:: virtual :: Needle Felting BasicsEnjoy the ease, beauty and natural feel of working with wool while creating a needle felted collage.
Cost:$65.00 per person
Per Session:2h 30min
About this experience
Wool needle felting is an easy to learn technique of wool sculpture using barbed needles. Using our hands and a simple hand-held tool, we’ll layer and shape wool roving- minimally processed long bundles of fluffy wool. The result? Collages that can either be solely process oriented, or can be mounted on cork, or another firm surface, to make a decorative piece for your home. Working with this natural material is fun and cathartic, and a great way to bond with your family and friends. Intergenerational pairs such as parent-child, grandparent-grandchild are especially encouraged.
All classes meet virtually via Zoom. You will be provided with a link in advance of the workshop.
This is a beginner class - no previous skills required. Price includes thoughtfully sourced materials (no additional materials fees) that will be available for pick-up or delivery to you (locally via e-bike and otherwise via USPS - shipping costs are not included in class fee) in advance of the workshop. Students also get a one-time use 15% off discount card for use during and up to two weeks following the last class session.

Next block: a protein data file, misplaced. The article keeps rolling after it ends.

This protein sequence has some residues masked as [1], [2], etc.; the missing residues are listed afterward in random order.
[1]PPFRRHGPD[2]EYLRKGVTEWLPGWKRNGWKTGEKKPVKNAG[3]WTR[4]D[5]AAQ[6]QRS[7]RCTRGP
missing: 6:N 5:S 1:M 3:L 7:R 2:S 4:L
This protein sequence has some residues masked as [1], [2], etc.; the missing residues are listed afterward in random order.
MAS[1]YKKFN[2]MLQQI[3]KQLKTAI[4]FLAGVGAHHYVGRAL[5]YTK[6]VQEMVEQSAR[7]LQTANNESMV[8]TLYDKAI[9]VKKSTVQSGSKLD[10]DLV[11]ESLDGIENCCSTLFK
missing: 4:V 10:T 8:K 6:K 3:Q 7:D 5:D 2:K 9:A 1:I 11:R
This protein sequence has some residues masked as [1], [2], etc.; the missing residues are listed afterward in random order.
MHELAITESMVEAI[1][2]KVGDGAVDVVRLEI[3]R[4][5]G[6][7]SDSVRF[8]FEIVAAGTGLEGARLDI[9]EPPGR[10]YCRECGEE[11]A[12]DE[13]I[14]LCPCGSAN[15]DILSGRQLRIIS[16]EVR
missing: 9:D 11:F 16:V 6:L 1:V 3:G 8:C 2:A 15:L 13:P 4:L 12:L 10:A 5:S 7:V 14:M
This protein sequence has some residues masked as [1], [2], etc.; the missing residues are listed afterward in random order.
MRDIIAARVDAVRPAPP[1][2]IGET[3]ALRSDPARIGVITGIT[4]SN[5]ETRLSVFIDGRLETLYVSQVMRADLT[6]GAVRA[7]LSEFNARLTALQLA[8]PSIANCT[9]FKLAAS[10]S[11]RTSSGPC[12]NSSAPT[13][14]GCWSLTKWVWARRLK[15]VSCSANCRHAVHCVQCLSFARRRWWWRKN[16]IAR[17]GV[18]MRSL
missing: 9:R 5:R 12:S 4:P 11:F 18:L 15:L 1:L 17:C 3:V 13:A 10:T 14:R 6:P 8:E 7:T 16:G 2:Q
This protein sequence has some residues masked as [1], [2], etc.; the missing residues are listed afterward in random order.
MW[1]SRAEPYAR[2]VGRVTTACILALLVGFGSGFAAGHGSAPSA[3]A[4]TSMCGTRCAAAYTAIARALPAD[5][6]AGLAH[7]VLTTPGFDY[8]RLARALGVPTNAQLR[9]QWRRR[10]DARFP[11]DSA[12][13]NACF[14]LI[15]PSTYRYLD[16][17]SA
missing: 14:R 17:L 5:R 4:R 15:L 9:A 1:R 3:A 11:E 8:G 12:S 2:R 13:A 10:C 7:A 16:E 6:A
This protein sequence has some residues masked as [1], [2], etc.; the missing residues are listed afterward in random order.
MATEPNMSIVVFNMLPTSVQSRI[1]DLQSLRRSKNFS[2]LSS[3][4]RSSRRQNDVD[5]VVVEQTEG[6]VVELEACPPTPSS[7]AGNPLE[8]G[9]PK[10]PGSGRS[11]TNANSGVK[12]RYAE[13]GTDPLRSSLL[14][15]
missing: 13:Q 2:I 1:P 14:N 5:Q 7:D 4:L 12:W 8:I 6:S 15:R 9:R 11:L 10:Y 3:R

CANCELLATION POLICY // Wild Hand is happy to offer a store credit refund for cancellations made a week or more in advance. For cancellations made less than a week in advance we can offer a 50% store credit refund.
SONIA GORDON-WALINSKY (@soniagordonwalinsky) is a Philadelphia-based artist and educator working primarily in wool, paper and clay. With a focus on moving beyond society's mainstream beauty standards, her gray-haired dolls, gender-neutral dolls and dolls of people with missing limbs make visible the often invisible and express the beauty that lies within each and every human being. Sonia and her mother, ceramic artist Nina Gordon, collaborate together in the creation of wool dolls with clay sculpture. Their work is currently on exhibit at the Jewish Theological Seminary in NYC.